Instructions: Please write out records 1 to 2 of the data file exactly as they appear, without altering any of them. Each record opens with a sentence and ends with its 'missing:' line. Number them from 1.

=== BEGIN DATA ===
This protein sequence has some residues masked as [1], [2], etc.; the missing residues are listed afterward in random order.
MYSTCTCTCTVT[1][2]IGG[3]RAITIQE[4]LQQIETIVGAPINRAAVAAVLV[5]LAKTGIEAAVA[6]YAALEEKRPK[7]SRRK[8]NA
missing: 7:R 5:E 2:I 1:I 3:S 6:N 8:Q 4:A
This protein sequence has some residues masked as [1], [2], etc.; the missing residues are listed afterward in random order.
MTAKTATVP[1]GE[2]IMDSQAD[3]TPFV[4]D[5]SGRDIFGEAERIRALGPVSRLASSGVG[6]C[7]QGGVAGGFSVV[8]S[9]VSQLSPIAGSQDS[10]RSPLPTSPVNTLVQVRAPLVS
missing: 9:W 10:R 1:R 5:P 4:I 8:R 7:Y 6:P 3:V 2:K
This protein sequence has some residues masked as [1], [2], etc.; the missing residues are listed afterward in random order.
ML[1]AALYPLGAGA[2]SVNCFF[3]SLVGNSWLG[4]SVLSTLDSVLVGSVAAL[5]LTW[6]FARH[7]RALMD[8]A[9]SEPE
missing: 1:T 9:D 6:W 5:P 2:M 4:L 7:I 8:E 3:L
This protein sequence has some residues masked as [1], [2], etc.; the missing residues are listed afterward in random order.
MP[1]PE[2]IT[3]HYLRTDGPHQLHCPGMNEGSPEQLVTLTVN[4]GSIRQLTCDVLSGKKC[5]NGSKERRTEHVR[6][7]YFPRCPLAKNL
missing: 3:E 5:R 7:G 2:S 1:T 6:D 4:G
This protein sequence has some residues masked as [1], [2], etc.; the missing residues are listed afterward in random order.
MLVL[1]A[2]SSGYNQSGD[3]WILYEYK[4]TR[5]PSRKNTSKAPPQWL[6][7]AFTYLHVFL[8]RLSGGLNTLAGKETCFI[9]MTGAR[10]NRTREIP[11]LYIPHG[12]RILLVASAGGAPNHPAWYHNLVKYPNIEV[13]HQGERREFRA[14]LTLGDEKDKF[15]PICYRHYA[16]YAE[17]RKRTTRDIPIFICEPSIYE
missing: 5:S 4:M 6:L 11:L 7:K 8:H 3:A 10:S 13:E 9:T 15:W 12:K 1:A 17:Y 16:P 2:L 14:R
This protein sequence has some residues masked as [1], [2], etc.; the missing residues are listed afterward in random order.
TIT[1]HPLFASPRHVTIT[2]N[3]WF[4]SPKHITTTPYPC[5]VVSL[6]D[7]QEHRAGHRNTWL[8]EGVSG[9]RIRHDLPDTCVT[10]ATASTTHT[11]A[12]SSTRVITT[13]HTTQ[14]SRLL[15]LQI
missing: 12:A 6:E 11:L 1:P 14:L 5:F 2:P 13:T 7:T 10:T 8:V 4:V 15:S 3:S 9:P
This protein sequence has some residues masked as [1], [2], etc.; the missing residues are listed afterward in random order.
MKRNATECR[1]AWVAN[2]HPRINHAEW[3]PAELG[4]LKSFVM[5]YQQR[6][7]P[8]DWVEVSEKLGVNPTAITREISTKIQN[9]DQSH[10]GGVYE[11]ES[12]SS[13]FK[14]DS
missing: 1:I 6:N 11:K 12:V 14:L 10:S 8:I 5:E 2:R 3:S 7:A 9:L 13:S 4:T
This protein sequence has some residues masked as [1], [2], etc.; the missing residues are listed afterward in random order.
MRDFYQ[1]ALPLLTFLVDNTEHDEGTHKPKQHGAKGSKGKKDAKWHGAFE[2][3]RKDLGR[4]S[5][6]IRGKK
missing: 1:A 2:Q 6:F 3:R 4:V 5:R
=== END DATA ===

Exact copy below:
This protein sequence has some residues masked as [1], [2], etc.; the missing residues are listed afterward in random order.
MYSTCTCTCTVT[1][2]IGG[3]RAITIQE[4]LQQIETIVGAPINRAAVAAVLV[5]LAKTGIEAAVA[6]YAALEEKRPK[7]SRRK[8]NA
missing: 7:R 5:E 2:I 1:I 3:S 6:N 8:Q 4:A
This protein sequence has some residues masked as [1], [2], etc.; the missing residues are listed afterward in random order.
MTAKTATVP[1]GE[2]IMDSQAD[3]TPFV[4]D[5]SGRDIFGEAERIRALGPVSRLASSGVG[6]C[7]QGGVAGGFSVV[8]S[9]VSQLSPIAGSQDS[10]RSPLPTSPVNTLVQVRAPLVS
missing: 9:W 10:R 1:R 5:P 4:I 8:R 7:Y 6:P 3:V 2:K